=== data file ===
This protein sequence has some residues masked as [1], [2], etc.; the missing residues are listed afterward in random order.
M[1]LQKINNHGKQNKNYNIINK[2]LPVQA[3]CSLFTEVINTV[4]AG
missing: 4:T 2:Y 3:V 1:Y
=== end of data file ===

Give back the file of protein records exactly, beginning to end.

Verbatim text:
This protein sequence has some residues masked as [1], [2], etc.; the missing residues are listed afterward in random order.
M[1]LQKINNHGKQNKNYNIINK[2]LPVQA[3]CSLFTEVINTV[4]AG
missing: 4:T 2:Y 3:V 1:Y